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Worms in Horses

Inappropriate deworming might lead to parasite resistance and potentially life-threatening problems.

The American Quarter Horse Journal
June 18, 2013

Shezaroostercat, photo courtesy of owner Kiersten Johnson

Shezaroostercat, 10 days after being rushed to the vet with the impaction, was still bloated from all her digestive upset from parasites. (Photo courtesy of Kiersten Johnson)

It didn’t make any sense. Kiersten Johnson of Bennett, Colorado, dewormed her 8-month-old American Quarter Horse filly Shezaroostercat, and the filly bloated up like a balloon the next day. After she was rushed to the veterinarian, her impaction was cleared with mineral oil and extensive testing, the filly still had a large population of parasites in her system. The deworming had cleared some of her extensive parasite load quickly, resulting in the impaction. It took two weeks and a lot of TLC to get the sick baby back to feeling well.

But Kiersten says she and co-owner Daphne Eslick were flabbergasted. They have big plans for this filly and have always been meticulous with her care.

“We had dewormed her carefully according to the veterinarian’s instructions with fenbendazole at 2 and 4 months of age, then put her on the rotation with our other four horses.”

Kiersten even gave the filly an extra dose of ivermectin at 7 months of age because she appeared to be battling worms. So how could the filly still be that wormy when given ivermectin/praziquantel at 8 months?

Well, Kiersten’s veterinarian determined that, like more and more horses are encountering, a parasite resistance problem was the issue.

Dr. Chanda Moxon, an equine veterinarian at Barnesville Animal Clinic in Barnesville, Georgia, describes these circumstances associated with parasite resistance.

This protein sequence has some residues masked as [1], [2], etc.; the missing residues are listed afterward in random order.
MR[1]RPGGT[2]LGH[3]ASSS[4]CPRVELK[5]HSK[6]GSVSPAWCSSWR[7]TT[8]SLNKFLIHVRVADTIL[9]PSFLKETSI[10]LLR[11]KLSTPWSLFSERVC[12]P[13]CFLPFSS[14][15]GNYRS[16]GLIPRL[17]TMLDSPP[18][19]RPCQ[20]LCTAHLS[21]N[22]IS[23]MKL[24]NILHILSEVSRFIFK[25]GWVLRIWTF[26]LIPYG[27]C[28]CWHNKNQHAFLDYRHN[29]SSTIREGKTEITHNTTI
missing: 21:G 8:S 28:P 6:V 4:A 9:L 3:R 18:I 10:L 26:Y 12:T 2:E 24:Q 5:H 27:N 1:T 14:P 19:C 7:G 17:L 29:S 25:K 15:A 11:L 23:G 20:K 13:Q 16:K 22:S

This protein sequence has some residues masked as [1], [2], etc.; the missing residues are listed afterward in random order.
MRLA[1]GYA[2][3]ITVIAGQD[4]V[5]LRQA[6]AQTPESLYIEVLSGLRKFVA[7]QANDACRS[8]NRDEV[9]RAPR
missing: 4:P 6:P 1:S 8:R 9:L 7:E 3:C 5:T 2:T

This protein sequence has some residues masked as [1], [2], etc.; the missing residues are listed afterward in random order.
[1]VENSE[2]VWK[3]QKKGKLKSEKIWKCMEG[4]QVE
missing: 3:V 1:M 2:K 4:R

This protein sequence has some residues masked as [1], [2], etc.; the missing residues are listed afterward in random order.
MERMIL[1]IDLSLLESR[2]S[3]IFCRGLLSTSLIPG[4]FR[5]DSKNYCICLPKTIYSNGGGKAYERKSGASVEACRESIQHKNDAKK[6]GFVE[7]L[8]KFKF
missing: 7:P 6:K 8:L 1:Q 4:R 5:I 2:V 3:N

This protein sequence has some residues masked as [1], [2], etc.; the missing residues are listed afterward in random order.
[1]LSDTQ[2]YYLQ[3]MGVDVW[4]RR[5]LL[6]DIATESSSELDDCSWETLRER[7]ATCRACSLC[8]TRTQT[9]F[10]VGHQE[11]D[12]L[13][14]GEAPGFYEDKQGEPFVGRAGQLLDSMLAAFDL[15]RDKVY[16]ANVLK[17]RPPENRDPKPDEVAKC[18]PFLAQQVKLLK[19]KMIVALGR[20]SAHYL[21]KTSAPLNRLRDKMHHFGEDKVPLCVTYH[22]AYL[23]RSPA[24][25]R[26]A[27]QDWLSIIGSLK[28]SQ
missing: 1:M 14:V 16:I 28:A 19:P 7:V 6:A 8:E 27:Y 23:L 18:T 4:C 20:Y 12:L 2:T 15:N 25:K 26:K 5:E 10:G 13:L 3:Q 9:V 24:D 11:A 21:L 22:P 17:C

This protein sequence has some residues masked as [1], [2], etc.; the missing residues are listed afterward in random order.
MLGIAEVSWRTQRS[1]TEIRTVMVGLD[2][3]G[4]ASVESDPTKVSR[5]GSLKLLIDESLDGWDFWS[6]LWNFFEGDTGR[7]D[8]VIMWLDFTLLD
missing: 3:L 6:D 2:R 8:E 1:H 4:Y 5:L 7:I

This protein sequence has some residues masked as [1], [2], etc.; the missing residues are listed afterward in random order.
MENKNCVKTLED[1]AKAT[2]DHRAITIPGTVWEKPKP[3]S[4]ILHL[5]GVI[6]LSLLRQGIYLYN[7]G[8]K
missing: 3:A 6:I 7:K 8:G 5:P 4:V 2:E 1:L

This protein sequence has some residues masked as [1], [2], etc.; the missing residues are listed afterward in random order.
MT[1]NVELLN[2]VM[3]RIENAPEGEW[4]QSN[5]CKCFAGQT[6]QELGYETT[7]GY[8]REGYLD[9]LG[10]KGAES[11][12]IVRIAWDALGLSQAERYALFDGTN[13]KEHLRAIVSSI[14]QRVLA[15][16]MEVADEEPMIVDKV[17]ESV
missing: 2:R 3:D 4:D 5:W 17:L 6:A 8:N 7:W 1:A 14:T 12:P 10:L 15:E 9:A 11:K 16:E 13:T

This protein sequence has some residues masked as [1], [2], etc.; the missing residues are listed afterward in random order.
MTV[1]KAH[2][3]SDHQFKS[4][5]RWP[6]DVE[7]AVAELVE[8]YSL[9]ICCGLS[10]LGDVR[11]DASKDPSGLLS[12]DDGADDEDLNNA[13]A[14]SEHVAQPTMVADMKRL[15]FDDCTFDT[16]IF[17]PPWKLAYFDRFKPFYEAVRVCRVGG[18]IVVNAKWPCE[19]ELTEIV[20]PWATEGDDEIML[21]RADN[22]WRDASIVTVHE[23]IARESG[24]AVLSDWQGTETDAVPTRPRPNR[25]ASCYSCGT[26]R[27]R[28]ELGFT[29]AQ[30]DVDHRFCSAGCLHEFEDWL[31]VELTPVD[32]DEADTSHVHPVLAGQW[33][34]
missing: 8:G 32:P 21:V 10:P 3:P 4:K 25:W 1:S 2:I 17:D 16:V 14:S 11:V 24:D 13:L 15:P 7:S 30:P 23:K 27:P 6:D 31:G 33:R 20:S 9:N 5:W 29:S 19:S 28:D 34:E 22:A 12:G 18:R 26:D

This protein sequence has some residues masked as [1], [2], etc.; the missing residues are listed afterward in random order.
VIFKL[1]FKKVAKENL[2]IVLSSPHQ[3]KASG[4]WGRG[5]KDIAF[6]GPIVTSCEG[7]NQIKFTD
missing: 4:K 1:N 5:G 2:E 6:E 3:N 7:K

“Signs of parasite resistance include weight loss, pale mucus membranes, lethargy, tail rubbing, a continuous high fecal egg count (which the filly likely had, despite repeated dewormings), and colic.”

In fact, this type of clinical parasitism, which ultimately the filly was diagnosed with, can oftentimes lead to death.

But Kiersten, like most horse owners, was doing exactly what she thought was right and had even consulted her veterinarian.
 
“Deworm With Caution” in the June American Quarter Horse Journal takes an in-depth look at the complex feat of proper deworming. The article by Journal special contributor Sara Gugelmeyer provides an overview of equine anthelmintics, diving into the worms they treat and the product names associated with each chemical class.

One common misconception among horse owners is that horses must be parasite-free. Learn why “parasite-free” is a misnomer, plus how grazing plays a role in parasite risk. “Deworm With Caution” starts on Page 76 of the June Journal.

The American Quarter Horse Journal focuses each month on the issues that matter most, including training, breeding, health, racing, show activities and sale calendars. Visit www.aqha.com/journal to subscribe.